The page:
Install a Pool Safety Barrier

Most states and municipalities require a safety barrier of some kind to prevent unauthorized entry and accidental injury in pools. That may be a pool fence, pool net, or pool cover. You can get a free consultation and quote on installing one of these vital safety barriers on your pool when you contact your local All-Safe dealer.

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Color Variations

Colors on your screen or brochure may not match the actual color of your product.

Due to the many variations in monitors, phones, and browsers, color samples and product examples may appear different on different screens. Computers and mobile devices are not all calibrated equally and color reproduction on the Internet is not precise. The same is true for printed items such as brochures and other sales literature. 

In addition, the colors of our products photograph differently under different lighting conditions. For example, photos taken in full sunlight will vary from photos taken on a cloudy or overcast day. Similarly, shadows from nearby objects can affect the color and transparency of our products. If a precise color or specific shade is important, please inspect the actual color of your product prior to installation.

Colors will vary from batch to batch.

Many of our products’ materials are not available through typical stores and vendors and therefore must be custom manufactured specifically for our use. In order to control costs and provide you with the best value possible, our raw materials are produced in large batches and can often take several months to receive. The colors of our materials can, and often do, vary slightly from batch to batch. Although we make every effort to minimize color variations, we cannot be responsible for these differences when they occur. If a precise color or specific shade is important, please inspect the actual color of your product prior to installation.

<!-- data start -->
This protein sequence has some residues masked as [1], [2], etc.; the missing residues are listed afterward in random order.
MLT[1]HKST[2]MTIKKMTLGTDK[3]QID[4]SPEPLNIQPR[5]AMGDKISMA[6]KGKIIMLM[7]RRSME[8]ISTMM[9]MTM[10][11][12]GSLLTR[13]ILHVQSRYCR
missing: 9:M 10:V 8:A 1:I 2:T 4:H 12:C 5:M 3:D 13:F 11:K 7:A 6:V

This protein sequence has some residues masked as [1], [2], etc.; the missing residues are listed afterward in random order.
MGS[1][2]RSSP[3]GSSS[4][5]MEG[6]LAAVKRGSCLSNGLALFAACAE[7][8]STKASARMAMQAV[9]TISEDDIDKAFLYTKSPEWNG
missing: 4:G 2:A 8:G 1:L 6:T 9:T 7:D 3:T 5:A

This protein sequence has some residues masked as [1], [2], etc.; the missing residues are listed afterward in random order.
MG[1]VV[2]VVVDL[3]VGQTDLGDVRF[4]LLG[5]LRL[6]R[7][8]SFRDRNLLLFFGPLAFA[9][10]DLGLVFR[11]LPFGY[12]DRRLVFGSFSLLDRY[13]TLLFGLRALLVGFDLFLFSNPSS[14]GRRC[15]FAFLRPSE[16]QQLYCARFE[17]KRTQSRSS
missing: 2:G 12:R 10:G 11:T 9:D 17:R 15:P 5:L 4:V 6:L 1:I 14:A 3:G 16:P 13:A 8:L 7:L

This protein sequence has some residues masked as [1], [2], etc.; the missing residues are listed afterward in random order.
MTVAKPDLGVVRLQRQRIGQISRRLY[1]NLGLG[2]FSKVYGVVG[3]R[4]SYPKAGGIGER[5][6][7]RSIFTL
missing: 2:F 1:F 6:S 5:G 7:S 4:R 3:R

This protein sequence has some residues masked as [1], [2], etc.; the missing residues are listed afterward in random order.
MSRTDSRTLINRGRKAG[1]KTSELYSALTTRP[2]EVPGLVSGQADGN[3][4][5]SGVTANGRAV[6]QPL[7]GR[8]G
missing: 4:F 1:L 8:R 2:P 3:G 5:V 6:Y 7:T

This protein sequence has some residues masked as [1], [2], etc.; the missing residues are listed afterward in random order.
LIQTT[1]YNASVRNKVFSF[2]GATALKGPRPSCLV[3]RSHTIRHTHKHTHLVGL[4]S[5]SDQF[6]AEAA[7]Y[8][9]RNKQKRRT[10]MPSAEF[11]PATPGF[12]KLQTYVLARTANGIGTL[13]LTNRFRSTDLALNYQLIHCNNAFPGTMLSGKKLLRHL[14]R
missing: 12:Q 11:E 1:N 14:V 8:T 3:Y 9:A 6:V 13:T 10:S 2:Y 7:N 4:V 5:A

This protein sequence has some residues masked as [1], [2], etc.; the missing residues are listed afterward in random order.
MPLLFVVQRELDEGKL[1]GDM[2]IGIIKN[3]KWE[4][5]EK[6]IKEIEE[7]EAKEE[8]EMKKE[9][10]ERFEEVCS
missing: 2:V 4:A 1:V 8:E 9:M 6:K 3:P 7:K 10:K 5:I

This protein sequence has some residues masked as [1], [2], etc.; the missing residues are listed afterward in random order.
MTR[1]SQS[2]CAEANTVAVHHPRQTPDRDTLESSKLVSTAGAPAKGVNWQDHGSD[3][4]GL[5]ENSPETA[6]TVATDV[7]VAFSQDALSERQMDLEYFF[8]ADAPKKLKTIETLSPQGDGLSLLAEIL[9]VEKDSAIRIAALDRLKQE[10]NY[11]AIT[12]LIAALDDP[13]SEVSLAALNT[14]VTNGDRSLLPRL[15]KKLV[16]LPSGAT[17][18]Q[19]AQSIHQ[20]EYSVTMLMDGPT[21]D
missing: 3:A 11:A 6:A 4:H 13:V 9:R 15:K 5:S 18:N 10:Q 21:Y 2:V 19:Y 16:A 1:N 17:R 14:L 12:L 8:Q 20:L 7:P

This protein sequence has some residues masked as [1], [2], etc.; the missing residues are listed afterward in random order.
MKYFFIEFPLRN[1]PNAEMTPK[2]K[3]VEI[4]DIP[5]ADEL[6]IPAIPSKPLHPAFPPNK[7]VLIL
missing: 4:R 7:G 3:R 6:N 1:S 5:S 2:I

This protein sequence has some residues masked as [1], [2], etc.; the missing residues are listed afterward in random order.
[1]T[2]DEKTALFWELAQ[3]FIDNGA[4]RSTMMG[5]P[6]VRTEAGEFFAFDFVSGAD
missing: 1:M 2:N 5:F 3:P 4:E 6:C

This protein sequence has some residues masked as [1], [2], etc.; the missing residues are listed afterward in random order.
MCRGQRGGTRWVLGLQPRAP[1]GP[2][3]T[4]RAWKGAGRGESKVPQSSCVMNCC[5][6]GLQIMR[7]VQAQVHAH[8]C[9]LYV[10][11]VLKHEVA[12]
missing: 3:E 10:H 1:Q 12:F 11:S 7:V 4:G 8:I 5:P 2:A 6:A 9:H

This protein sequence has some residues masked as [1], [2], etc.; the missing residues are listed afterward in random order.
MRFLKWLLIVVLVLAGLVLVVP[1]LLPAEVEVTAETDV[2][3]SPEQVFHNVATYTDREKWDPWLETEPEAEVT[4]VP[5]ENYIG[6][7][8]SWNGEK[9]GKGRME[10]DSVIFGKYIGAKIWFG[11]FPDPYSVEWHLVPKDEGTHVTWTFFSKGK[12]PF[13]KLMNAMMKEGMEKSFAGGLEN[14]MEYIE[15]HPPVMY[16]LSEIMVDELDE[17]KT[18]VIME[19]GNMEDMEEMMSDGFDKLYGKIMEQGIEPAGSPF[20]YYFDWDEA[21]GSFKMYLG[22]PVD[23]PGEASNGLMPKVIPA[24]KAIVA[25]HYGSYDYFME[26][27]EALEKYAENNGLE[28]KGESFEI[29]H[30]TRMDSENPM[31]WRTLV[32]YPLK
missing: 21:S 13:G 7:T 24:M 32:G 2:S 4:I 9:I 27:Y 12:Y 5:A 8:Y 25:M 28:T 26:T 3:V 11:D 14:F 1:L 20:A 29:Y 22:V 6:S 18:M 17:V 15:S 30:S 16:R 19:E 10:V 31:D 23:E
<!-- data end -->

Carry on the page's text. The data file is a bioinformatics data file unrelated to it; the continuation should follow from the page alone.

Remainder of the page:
Color names are subjective and may not be what you think the color should be.

For example, we use the name “putty” to describe some of our products. Your idea of the color “putty” may be different than someone else’s idea of “putty”. In addition, products may have the same color name but may not be the exact same color. For example, we have different shades of “black”. Please do not order using color names as your only guide. If a precise color or specific shade is important, please inspect the actual color of your product prior to installation.

Inspect the actual color of your product prior to installation.

If it is important that your product be an exact color or shade, it is highly recommended that you inspect the actual product prior to its installation and address any concerns with your local independent installer. Most independent installers do not offer refunds or accept returns due to color variations.